Templar Week: Six Templar Stories That Taught Us (Mostly) Bad Things About Templars

By Paula R. Stiles


Ahh, the Templars. You know you want to read about them. Dan Brown’s publisher knows you want to read about them. But where did all the fantasies about them come from? Here’s a list of six books that heavily influenced what we think about Templars, even when we don’t know what Templars are:

Wolfram von Eschenbach’s Parzival [early 13th century]: Eschenbach’s is the second of the great medieval Grail cycles (the first is Chrétien de Troyes’ 12th-century Grail saga, Perceval, The Story of the Grail). There were quite a few, 891459but Eschenbach and Troyes stand out as being…well…more complete, or centralized, or something, than the others. Eschenbach tells us the story of a Holy Fool – Parzival. Parzival finds himself on a quest for the Holy Grail, which King Arthur and his knights have been searching for. He finds the Grail, but there is trouble in Paradise (as it were). The Fisher King, who guards the Grail (a stone) with his knights, has been wounded in a “sensitive area” by the Spear of Longinus (the spear that wounded Christ in the side during the Crucifixion). He can only be healed by a holy fool (our eponymous hero, natch), and only after that fool has gone through a series of trials that make him wise because he was too dumb to understand what he was supposed to do the first time round. Parzival is all about second chances.

The Parzival plot has seeped into a lot of different stories, probably because we can all relate to the Hero, who starts out brave but naïve, kindly but a little selfish, wanting to see God but distant from Him. Ironically, this means that people who’ve never heard of the Templars know a lot more about them than they might think. This is because Eschenbach appears to have modeled his Grail knights after the Templars by calling them “Templeisen”. There’s been much discussion over just how exact this etymology is and how much the Templars influenced real knightly behaviour and development of chivalric concepts (probably not much), but their influence on popular fiction is pretty strong.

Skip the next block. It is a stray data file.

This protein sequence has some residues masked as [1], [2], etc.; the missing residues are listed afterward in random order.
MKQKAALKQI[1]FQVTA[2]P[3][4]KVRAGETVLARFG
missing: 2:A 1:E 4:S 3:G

One of the most famous examples in modern film is the Order of the Knights of the Cruciform Sword in Indiana Jones and the Last Crusade (here, the Grail is the cup of Christ from the Last Supper). Demon Knight (which we reviewed yesterday, where the Grail is a relic vial of blood from Christ on the Cross) also presents us with a series of solitary immortal Grail knights who always start out as thieves (like the thieves who died with Christ on the Cross). You even see this in shows like Supernatural (which we also review), where the Parzival figure has been separated into two brothers. Sam seeks God, but never quite finds him because he is still a bit selfish (and that leads to dire consequences). Older brother Dean is a holy fool who has God constantly banging on his door and is just as constantly running away from God (this also leads to dire consequences). An angel has to tell Dean that he’s been unknowingly wearing the Grail around his neck for nearly two decades, but it is Sam (who gave Dean the Grail, here a horned protection amulet, when they were children) who recognizes what that means. This dualism is even reflected in Eschenbach’s original poem: Parzival achieves enlightenment when he discovers a long-lost older brother who bests him in battle but refuses to kill him. Parzival declares, “I was against my own self.”